Bigredcoat

Videogames, politics, science, all the important things in life.

The Voice of Gaming

Posted by nfinit on June 12, 2007

(submitted to The Platformers 6-11-07)

You would not be reading this if it were not for Shigeru Miyamoto.

You’d be reading a very different Platformers, perhaps instead called The Flight Sim Pilots, expounding on the genius of Microsoft Flight Simulator or some other dreadfully bland topic. No, this article and indeed this site could not exist if it were not for Miyamoto, for it is without hyperbole when I say his games saved console gaming from the Crash of ’84 and as a result rescued the industry.

Were it not for Shigeru Miyamoto’s work on Donkey Kong, Nintendo would never have entered the home console market with the Nintendo Entertainment System, without the NES there would have been no recovery from the Crash of 1984, and with it likely no further videogame consoles. Console gaming, moribund and lacking Shigeru’s spark of imagination, would have slipped under the waves, videogames shackled to the personal computer, lost in a soulless pit of flight simulations and grognard-obsessed wargames.

He invented the platformer genre itself with Super Mario Brothers, the action RPG in Zelda, mentored the men who created Metroid and Pokemon, was named a Chevalier; time and again hailed as a genius by his peers. He is, if any one man can be called so, our hero.

Meanwhile, Johnathan Wendell- Fatal1ty, as he’d preferred to be called- is very good at Quake. And that’s pretty much the best you can say for him.

I mean, we know he’s good at Quake and Quake clones, he’s won something along the lines of a half million dollars doing so. He has a reputation of something of a primadonna, throwing tantrums when bested. He likes to bill himself as the world’s best-known professional video gamer, and between the money he’s won at Quake clones and his line of “gaming” mice, motherboards and other branded PC parts and accessories, he’s probably right.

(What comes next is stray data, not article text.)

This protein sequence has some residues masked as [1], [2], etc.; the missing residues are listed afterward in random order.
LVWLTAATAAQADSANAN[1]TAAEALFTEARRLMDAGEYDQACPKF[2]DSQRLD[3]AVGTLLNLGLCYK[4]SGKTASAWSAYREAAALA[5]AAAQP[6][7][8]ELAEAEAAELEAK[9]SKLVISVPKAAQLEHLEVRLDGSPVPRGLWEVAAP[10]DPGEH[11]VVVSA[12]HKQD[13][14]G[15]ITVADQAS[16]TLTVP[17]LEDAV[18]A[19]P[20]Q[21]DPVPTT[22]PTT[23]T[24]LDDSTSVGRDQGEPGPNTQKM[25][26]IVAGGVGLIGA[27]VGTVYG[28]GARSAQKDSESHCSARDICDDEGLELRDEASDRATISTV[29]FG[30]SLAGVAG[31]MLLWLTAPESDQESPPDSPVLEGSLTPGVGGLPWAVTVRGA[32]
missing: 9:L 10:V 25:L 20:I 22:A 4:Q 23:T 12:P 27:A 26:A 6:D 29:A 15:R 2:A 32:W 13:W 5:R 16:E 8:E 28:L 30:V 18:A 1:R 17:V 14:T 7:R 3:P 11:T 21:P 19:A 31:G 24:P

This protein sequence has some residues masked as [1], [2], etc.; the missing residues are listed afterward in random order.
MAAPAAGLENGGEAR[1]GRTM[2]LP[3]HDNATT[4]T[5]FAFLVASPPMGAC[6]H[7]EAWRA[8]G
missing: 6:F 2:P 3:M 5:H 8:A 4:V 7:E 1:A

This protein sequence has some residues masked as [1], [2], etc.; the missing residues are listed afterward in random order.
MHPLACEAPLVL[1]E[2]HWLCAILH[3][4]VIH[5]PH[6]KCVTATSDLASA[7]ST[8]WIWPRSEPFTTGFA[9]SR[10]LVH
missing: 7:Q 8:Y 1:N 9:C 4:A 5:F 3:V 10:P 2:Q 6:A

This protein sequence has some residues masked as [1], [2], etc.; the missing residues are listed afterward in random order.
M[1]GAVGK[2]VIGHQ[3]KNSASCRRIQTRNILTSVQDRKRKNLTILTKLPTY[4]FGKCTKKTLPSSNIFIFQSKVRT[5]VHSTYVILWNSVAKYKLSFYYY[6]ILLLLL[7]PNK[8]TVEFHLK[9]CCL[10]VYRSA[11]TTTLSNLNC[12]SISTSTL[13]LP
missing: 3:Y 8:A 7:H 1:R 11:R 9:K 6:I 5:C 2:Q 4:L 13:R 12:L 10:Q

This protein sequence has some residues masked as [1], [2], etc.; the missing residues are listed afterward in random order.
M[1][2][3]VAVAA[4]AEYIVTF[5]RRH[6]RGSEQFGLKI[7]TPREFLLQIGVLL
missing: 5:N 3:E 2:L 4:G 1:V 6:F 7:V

Shigero Miyamoto. Savior of Console Gaming.

Johnathan Wendell. World’s Best Advertised Quake Player.

There’s about as much in common in them as John Lennon would have to Fred Durst.

Meanwhile, Time magazine in their recent Fifty Most Influential People issue, decided this connection connection, however tenuous, was enough to justify hiring Wendell to write an article on Shigeru Miyamoto’s influence on the videogame industry.

In Time’s defense, they may have intended Johnathan Wendell as Shigero Miyamoto’s spokesman for the sake of juxtaposition. In the same issue they pegged Conservative stalwart (and former House Speaker) Newt Gingrich to pen an article describing the impact of the thoroughly Liberal current House Speaker Nancy Pelosi. They pegged noted Intelligent Design proponent Micheal Behe to write an article on outspoken atheist Richard Dawkins; coac Lovie Smith, (the guy who coached the Chicago Bears into defeat in Super Bowl 41) to write the article on coach Tony Dungy (the man who would go on to lead the Indianapolis Colts into victory in that same game.). But truth is, we’re talking about the mainstream media here, saying that they get the idea that Newt is to Nancy what Doom Marine is to Mario is giving them entirely too much credit.

No, I think it’s far more likely that in the view of Time magazine- and by proxy the mainstream media in general- Johnathan “Fatal1ty” Wendell isn’t just very good at Quake. He is, in fact, representative of how the public at large view gamers and gaming. Thus, he is now our spokesman.